There is quite some buzz in the blogosphere about Brian McLaren’s newest book, “A New Kind Of Christianity: Ten Questions That Are Transforming The Faith” (HarperOne). With some notable exceptions, the buzz can be likened to a swarm of very angry killer bees. Aside from the dismissible extremists (on both sides), the arguments, attacks, defenses and so forth are often pointed, leaving many feeling quite stung. And as is most often the case, such stinging wounds inspire equally stinging responses. Frankly, I hardly know where or how to weigh in on the topic.
Let me say up front that I have not read McLaren’s new book. I had pre-ordered it, but canceled the order when I was offered a free review copy. I have since had it suggested to me that I would not be receiving the review copy, and while this remains unconfirmed, it has been long enough for me to assume it is true. I will not (yet) be re-ordering the book for a couple of reasons. The simplest being that I already spent the allocated money and so need to save up. The other reason is that I was not entirely interested in the book when I first heard about it.
This is not to be read as a slight to McLaren. Rather, since “A Generous Orthodoxy” (which I love, despite some of its notable flaws), I have not found myself able to get into the content. I think, perhaps, this is more of a reflection of where I am than on the content of his books. While I have significant differences of opinion and belief with McLaren (and there are more today than before and of greater import), I owe a deep debt to Brian for influencing my faith journey, bringing me where I am today. I still hold a great deal of respect for him, despite the differences. Having not read the book, I cannot comment in depth about the issues being addressed, but I have read a great deal online from both side (including McLaren), and a few things are weighing heavily on me.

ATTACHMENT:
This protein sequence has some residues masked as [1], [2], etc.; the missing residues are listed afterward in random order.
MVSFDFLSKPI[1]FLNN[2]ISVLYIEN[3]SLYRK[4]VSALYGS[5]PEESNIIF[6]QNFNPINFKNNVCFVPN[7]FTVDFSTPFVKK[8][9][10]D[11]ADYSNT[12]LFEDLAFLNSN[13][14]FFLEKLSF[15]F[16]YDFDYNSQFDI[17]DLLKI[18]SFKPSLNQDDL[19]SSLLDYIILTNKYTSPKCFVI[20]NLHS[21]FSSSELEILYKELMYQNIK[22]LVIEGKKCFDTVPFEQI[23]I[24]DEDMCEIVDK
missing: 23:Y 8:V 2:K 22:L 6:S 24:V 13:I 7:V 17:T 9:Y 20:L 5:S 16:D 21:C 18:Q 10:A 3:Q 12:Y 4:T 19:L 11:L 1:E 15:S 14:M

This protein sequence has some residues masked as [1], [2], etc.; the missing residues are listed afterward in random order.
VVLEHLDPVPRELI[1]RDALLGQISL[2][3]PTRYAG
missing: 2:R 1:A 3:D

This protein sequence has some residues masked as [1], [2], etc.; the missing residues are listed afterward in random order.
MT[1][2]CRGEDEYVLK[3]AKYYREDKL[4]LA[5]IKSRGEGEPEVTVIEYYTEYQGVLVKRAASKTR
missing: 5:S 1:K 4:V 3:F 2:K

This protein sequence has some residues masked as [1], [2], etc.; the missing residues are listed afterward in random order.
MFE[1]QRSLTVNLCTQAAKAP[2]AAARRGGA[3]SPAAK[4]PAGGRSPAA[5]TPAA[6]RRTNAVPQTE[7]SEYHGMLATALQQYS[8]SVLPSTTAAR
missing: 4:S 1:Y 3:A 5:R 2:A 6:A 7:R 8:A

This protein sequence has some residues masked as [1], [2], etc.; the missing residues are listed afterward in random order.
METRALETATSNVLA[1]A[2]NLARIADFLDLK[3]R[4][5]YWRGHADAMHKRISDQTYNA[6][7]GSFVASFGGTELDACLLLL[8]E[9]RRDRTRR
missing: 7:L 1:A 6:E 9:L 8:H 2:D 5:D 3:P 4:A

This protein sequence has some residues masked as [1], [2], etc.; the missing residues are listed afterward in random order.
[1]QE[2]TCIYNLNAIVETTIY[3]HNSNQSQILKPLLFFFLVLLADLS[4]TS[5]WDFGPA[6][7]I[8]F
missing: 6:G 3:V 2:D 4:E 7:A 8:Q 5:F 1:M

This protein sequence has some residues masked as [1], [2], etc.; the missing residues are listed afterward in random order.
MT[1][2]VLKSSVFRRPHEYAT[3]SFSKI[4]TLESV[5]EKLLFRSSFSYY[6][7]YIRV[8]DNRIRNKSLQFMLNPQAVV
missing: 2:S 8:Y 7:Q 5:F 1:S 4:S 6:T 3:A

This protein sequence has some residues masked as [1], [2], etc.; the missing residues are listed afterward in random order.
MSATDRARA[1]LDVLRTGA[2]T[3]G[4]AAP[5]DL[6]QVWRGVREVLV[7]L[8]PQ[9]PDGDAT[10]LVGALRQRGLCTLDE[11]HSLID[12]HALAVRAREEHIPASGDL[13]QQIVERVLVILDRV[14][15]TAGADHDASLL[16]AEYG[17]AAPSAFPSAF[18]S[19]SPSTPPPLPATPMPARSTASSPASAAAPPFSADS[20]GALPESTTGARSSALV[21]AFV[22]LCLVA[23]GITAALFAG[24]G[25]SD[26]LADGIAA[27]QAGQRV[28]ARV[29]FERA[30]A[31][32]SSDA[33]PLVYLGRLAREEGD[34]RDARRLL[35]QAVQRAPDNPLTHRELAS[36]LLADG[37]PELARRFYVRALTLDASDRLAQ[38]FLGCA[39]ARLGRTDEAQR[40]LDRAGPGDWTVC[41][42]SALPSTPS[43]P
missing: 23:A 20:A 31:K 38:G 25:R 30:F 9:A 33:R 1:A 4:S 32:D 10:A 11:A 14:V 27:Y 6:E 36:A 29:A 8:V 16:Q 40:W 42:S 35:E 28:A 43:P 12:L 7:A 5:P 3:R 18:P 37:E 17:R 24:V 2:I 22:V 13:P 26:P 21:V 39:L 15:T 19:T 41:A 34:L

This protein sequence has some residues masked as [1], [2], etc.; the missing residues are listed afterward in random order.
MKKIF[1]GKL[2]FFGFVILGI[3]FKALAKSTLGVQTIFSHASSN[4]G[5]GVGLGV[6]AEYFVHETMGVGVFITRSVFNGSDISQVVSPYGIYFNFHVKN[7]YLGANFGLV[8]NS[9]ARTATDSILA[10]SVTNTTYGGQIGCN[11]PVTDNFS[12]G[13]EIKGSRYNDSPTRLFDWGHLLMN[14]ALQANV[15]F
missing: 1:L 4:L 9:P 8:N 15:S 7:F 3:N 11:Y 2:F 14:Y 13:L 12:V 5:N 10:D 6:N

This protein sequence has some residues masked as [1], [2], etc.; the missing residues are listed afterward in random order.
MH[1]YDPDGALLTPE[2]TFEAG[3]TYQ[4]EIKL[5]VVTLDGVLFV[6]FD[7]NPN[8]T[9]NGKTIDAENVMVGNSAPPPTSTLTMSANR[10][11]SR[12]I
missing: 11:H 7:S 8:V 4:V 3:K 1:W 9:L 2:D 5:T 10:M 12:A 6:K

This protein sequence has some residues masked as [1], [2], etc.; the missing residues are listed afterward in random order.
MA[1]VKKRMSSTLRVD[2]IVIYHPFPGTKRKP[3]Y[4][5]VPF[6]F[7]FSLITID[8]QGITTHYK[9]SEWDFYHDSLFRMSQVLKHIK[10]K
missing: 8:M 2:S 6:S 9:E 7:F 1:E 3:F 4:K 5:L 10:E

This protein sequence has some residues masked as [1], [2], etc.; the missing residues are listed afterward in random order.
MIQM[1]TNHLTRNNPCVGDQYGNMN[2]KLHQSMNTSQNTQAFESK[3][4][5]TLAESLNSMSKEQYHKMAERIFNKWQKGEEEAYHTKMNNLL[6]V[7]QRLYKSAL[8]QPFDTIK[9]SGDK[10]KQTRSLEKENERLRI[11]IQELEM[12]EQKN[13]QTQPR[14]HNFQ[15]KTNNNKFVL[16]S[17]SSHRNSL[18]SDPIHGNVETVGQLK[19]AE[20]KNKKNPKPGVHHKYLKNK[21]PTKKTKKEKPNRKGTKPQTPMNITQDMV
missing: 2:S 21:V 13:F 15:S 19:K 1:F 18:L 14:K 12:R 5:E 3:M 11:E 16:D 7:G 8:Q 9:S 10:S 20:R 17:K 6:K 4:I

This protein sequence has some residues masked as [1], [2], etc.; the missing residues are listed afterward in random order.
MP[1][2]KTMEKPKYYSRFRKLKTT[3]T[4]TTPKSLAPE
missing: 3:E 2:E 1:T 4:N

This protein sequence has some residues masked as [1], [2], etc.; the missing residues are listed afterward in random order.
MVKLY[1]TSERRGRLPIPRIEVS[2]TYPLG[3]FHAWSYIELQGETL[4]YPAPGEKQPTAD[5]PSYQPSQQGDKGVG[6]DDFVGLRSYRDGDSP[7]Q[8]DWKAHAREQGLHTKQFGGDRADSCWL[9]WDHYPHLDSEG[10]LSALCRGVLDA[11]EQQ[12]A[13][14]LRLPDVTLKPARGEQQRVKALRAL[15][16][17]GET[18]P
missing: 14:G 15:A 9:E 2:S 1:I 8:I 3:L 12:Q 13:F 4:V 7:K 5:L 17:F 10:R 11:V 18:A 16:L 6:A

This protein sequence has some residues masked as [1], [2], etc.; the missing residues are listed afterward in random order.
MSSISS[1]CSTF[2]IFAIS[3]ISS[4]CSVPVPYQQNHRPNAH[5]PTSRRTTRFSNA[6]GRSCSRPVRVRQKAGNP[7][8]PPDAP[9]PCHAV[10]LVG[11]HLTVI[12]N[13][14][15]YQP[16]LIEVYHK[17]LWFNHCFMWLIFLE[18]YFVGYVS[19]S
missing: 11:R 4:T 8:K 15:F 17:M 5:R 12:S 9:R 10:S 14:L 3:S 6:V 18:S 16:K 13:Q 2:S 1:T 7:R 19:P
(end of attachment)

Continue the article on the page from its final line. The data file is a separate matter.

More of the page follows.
One of the most common critique I have heard thus far is that McLaren sets up the book from the beginning in such a way that shuts down conversation. Simply put, it is said that he forces the reader into a position where they either agree with him or, through disagreeing, expose themselves as holding to misguided presuppositions that hold them back from seeing the truth. Again, having not read the book, I dug deeper into both sides of the conversation to see if this claim was true. Here is what it appears like to me:
McLaren, who finds himself in a cultural context that is incredibly polarized theologically, politically, etc., has too often been the target of ungodly attack. This is not to say he is above criticism, but rather acknowledging that he has been subject to indefensible treatment by many people. In light of this reality, it does not surprise me that Brian would very quickly want to make some distinctions for his readers up front, which I believe was his intention with the cited material. That is entirely understandable. That being said, I believe he pushed too hard, writing more for the extreme critics than for those of us who might be cautiously interested. As a result, I believe that he unintentionally alienated many of his readers.